You may think at first, that the Las Vegas Metro Police policy to not respond to non-injury accidents won’t affect you unless you are in an accident; but you would be wrong. According to the LVMPD, this policy will free up officers to “concentrate on enforcement efforts, which is a proven tactic in reducing fatalities.” Sounds like a great idea until you realize it is a euphemistic phrase for “we are going to spend more time writing tickets.”
Make sure you are bleeding
A major flaw this policy will need to address is that without an authority figure at the scene, who determines whether anyone is injured? According to the LVMPD website, 9-1-1 will determine over the phone if the accident warrants the presence of police officer. However, serious internal and spinal injuries often don’t manifest in the first several minutes of an accident. It will be interesting to see how well 9-1-1 diagnoses injuries over the phone when nobody is bleeding.
Exceptions to the rule
If you are in an accident and you are sure nobody is injured, you may still call the police under the following conditions:
- · One of the drivers is under the influence of alcohol or any other controlled substance;
· One of the drivers doesn’t have a valid driver’s license, proof of registration, or insurance;
· A hit & run;
· If one of the vehicles is disabled and blocking traffic;
· One of the drivers refuses to exchange vital information.
What to do in an accident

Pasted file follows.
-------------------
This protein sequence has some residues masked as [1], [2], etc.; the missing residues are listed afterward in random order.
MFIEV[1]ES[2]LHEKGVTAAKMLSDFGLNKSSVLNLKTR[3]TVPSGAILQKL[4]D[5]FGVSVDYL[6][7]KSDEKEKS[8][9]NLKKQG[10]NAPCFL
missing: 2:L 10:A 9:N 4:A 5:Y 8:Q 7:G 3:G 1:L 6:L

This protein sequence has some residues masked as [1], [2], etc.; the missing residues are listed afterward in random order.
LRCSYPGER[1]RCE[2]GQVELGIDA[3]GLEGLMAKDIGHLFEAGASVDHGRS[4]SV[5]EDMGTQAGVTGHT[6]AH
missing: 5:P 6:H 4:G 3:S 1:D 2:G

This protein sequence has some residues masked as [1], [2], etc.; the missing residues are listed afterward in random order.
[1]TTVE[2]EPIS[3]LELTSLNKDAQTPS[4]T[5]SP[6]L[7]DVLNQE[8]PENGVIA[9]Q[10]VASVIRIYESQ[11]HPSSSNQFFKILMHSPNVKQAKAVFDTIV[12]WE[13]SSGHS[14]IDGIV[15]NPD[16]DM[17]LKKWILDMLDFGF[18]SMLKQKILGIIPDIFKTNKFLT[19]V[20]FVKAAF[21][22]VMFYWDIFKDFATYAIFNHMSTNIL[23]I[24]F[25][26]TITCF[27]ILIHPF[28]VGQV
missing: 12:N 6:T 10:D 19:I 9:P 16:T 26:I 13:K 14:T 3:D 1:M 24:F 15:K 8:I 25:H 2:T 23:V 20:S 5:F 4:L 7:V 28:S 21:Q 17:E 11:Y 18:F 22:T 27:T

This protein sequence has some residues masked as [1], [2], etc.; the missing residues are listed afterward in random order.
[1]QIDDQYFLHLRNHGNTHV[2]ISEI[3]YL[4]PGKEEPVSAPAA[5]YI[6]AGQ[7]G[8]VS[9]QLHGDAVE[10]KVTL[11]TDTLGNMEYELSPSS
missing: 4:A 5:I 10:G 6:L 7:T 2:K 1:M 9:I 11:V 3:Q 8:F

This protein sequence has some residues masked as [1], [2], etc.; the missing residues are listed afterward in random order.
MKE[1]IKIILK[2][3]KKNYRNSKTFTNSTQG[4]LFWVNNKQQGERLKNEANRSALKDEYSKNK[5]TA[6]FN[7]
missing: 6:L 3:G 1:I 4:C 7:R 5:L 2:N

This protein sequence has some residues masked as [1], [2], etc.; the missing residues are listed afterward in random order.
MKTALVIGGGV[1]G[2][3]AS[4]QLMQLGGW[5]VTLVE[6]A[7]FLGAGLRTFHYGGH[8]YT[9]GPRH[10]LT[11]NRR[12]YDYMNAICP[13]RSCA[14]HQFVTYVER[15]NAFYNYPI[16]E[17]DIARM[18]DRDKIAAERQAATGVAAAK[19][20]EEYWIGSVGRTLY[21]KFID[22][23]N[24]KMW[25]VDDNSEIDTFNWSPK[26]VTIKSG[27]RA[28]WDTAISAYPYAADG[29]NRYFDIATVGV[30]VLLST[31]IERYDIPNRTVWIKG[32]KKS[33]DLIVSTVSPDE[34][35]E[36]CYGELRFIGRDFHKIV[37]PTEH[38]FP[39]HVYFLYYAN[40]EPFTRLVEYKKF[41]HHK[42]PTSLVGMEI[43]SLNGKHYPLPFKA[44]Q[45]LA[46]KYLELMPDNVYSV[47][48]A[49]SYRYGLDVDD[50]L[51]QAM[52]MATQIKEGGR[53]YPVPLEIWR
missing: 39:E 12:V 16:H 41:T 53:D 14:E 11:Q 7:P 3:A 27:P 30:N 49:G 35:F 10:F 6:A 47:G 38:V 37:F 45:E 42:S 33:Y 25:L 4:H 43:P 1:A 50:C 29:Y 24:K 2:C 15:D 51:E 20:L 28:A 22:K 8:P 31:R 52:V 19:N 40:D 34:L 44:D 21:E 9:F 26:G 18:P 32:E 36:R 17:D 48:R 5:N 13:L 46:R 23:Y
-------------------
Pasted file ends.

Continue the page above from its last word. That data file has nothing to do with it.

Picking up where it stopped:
The first responder to any accident will still be 9-1-1. They will determine whether to send a police officer to the scene. If they deem the accident as property damage only, they will let you know that an officer won’t be responding. The LVMPD website states that “people will be asked to take the following steps.” It never says who will be doing the asking since you will be on your own, but they do suggest the following steps:
- · Get out your phone and when it is safe, take pictures to visually document the damage;
· Move the cars off to the side of the road, out of traffic;
· Exchange driver information; license, registration, insurance, etc.;
· Exchange all personal information from all drivers involved, all the passengers, and any witnesses;
· Gather information on each vehicle involved in the accident, including make, model, year, plate information, and the VIN#
· Document everything on a SR-1 form;
· Use your smartphone to cover these steps as much as possible;
· Contact your insurance company as soon as possible.
Traffic fatalities in Metro Las Vegas have increased over the past three years. It will be interesting to see if this new policy will help reduce traffic injuries and fatalities as planned.